As Statues Fall, the Specter of the Noose Rises ~ NYT editorial

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More African-American men, women and children were hanged, burned and dismembered per capita in Mississippi between the Civil War and World War II than in any other Southern state. This bloody sacrifice to white supremacy sprang immediately to mind over the weekend when a white Mississippi state representative, Karl Oliver, railed in a Facebook post that elected officials in New Orleans deserved to be “lynched” for arranging to have four Confederate memorials removed from the city. Mr. Oliver’s grotesque remark reminds us yet again that the era of racial terror that spawned these memorials still casts a shadow over American life.

The Confederate monuments were erected in plazas throughout the South primarily during the height of Jim Crow rule in the late 19th and early 20th centuries, when black Southerners were nonpersons, with no say in how such public spaces were used. Those who spoke out against the oppression often died in lynchings staged as public entertainment. African-American opposition to the memorials — and to the Confederate emblem on Mississippi’s state flag — has grown, naturally, since black citizens belatedly gained the power of the ballot box.

Mr. Oliver finally apologized on Monday. But citizens and elected officials were still appalled that such a comment would come from a lawmaker in Mississippi — the epicenter of racial terror during the lynching period. Mr. Oliver’s district includes the hamlet of Money, where Emmett Till, a 14-year-old black boy from Chicago, was kidnapped, mutilated and killed while visiting relatives in 1955.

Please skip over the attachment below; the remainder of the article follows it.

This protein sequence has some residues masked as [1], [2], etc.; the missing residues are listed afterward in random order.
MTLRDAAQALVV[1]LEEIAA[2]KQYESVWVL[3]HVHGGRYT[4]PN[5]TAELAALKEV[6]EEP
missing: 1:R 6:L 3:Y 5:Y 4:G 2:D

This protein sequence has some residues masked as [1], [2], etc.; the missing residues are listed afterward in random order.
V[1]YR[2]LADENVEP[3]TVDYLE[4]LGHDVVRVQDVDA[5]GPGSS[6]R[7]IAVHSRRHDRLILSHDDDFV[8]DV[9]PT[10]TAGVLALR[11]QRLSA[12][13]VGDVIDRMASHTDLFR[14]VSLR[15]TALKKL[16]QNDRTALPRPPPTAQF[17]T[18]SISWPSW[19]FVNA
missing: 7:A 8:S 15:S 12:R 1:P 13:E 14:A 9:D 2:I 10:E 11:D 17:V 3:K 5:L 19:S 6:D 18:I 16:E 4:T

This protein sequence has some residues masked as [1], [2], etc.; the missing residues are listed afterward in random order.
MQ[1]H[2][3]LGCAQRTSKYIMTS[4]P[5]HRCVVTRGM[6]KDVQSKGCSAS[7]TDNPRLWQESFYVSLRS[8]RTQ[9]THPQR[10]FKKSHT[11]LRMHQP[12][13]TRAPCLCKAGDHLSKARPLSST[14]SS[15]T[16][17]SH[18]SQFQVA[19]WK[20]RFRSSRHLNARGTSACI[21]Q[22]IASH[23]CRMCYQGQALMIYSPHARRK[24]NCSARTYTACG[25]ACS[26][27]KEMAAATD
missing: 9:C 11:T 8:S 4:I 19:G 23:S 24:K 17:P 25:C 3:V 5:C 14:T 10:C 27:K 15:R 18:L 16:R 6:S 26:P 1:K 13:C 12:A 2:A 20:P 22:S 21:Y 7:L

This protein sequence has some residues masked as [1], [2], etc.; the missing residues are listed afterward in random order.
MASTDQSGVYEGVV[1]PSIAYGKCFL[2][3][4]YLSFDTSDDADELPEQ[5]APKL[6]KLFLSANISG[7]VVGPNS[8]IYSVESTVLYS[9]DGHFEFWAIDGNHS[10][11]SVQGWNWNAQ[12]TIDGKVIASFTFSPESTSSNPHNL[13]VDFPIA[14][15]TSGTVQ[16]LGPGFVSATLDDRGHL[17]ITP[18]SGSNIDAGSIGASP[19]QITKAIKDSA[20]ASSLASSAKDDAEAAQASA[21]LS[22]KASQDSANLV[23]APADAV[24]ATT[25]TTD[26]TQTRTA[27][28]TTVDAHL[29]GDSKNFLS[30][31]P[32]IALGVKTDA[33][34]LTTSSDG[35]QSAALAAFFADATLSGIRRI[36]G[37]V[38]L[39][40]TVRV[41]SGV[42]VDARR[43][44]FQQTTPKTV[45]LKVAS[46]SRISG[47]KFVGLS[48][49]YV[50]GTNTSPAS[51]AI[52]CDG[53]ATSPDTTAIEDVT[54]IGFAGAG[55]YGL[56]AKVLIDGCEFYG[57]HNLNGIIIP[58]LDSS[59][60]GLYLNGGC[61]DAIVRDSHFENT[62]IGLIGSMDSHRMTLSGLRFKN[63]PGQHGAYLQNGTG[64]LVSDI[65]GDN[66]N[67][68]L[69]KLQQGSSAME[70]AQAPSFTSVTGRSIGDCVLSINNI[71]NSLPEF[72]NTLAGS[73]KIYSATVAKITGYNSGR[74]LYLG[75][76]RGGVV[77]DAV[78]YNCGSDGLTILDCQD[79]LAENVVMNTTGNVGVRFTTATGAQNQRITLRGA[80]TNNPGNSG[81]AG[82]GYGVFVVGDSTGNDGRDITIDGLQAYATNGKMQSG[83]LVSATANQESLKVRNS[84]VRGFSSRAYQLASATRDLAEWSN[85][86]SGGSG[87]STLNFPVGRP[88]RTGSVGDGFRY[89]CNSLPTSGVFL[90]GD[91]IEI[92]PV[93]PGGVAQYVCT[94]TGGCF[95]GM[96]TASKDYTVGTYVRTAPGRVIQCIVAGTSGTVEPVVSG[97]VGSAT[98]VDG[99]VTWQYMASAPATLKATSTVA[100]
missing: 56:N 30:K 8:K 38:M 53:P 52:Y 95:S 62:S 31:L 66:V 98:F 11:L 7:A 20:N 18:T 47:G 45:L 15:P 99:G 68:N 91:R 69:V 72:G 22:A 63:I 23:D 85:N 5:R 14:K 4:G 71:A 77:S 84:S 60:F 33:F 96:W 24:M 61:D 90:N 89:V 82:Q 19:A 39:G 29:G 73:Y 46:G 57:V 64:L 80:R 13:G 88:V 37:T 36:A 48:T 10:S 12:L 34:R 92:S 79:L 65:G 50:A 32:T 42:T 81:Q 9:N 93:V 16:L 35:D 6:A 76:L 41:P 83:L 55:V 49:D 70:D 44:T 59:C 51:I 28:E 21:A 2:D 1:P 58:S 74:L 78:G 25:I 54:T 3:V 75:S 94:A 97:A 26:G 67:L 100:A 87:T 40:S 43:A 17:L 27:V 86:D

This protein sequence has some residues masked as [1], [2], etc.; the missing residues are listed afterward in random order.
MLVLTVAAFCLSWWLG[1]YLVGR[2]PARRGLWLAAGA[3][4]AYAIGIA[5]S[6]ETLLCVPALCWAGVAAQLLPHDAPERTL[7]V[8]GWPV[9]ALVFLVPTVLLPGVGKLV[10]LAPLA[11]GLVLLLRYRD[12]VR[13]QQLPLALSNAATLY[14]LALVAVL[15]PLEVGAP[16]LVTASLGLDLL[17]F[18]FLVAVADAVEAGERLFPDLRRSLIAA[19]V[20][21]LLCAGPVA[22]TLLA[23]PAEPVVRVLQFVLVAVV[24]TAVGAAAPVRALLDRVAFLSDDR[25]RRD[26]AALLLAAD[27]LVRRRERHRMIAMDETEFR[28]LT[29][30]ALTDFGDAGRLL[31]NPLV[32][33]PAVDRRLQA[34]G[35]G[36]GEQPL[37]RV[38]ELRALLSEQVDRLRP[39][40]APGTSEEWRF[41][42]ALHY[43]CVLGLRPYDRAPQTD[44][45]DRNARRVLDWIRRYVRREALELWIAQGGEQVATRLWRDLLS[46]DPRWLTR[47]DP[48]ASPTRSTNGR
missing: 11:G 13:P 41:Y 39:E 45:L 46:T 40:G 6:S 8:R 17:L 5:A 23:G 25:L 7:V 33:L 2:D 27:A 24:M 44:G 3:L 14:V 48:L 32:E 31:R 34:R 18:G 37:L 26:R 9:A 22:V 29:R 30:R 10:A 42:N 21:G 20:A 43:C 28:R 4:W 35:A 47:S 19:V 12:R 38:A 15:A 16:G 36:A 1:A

That episode jump-started the civil rights movement and forced the country to finally confront the racial violence that had been a constant feature of African-American life in the Deep South. Perhaps Mr. Oliver’s viciousness can help Americans acknowledge how much of that poison is still with us.

Mississippi’s governor condemned Mr. Oliver’s statement, and the state’s House speaker stripped Mr. Oliver of a committee leadership position. The Legislative Black Caucus, however, is unwilling to let the matter go. It has called on Mr. Oliver to resign and has renewed its demand for the Legislature to finally dispatch the Confederate emblem from the state flag, which should have been done years ago.

As Representative Sonya Williams-Barns, the Black Caucus chairwoman, said this week, finally discarding that emblem would represent an important step toward breaking with Mississippi’s toxic past.

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